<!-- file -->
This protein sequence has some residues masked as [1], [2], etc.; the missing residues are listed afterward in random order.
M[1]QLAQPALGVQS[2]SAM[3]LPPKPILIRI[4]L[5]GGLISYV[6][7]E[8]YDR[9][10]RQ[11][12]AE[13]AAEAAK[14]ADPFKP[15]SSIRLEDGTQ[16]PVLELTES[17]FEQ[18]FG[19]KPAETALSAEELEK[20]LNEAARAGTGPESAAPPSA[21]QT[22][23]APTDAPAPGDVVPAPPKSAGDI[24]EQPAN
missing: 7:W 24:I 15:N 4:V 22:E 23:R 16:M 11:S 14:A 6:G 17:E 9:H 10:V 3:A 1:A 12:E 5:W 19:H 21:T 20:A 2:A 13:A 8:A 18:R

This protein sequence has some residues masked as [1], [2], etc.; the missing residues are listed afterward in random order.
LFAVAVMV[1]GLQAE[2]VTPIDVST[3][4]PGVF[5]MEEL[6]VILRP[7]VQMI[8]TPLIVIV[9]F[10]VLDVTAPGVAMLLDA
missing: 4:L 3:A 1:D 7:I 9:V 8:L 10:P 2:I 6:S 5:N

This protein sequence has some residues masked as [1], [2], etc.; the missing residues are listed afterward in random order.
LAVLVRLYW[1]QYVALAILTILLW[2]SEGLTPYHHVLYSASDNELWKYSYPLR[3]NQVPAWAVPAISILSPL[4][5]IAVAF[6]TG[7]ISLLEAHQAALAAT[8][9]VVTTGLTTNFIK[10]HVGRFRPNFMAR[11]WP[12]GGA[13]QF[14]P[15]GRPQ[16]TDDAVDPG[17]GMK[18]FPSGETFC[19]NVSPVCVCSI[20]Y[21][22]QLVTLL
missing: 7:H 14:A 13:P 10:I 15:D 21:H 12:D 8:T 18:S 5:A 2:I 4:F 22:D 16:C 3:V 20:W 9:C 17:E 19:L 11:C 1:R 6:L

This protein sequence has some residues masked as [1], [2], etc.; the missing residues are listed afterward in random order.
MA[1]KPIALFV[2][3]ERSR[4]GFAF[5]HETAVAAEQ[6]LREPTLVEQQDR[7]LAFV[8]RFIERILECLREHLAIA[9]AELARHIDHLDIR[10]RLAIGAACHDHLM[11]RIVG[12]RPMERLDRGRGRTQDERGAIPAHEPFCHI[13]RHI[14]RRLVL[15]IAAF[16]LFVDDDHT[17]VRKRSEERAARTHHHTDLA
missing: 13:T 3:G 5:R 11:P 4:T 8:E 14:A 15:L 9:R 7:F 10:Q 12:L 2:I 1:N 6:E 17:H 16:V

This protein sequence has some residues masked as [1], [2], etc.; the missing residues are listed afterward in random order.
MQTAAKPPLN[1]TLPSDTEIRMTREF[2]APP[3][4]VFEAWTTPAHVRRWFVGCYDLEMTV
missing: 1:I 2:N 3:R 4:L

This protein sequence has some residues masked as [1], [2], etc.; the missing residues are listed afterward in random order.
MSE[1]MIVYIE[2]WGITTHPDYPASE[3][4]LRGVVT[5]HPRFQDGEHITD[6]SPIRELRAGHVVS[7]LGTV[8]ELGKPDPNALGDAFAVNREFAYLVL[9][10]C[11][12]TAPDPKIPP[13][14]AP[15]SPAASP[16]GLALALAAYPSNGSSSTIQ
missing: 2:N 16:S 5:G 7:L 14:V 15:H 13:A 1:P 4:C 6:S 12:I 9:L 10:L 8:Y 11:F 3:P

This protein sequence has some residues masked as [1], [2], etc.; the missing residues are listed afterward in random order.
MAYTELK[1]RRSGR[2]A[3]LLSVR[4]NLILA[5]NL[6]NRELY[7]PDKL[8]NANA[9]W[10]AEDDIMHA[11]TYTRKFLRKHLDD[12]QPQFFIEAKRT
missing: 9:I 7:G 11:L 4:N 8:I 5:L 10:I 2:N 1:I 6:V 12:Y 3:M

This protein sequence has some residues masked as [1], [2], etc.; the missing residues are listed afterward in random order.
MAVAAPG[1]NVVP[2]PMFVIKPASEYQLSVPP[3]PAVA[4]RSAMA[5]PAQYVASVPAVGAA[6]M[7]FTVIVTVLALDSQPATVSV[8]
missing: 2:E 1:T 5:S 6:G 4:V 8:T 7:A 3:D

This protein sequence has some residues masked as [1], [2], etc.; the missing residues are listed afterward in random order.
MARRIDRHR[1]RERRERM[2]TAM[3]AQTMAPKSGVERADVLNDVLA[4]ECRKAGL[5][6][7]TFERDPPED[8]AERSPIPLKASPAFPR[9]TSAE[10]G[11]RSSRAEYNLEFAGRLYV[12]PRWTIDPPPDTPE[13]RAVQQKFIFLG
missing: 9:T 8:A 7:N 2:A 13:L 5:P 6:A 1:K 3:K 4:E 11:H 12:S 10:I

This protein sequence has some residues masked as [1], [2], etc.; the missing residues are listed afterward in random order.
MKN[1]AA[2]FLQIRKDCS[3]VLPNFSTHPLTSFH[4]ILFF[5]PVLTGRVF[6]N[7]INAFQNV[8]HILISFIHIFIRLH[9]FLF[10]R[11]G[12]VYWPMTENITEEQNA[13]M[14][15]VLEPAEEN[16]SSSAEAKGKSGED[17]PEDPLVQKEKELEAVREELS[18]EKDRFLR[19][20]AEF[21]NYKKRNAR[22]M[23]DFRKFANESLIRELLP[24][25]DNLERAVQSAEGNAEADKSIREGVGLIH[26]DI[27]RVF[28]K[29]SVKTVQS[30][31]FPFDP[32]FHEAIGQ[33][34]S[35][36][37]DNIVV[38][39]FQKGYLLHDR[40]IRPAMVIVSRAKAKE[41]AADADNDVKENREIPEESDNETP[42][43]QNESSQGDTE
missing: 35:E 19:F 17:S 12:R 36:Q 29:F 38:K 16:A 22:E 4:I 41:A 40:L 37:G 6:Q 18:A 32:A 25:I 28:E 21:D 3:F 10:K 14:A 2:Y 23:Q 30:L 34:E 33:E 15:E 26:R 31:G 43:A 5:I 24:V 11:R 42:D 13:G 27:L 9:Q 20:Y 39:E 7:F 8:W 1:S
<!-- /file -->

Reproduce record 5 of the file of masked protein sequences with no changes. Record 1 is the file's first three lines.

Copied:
This protein sequence has some residues masked as [1], [2], etc.; the missing residues are listed afterward in random order.
MQTAAKPPLN[1]TLPSDTEIRMTREF[2]APP[3][4]VFEAWTTPAHVRRWFVGCYDLEMTV
missing: 1:I 2:N 3:R 4:L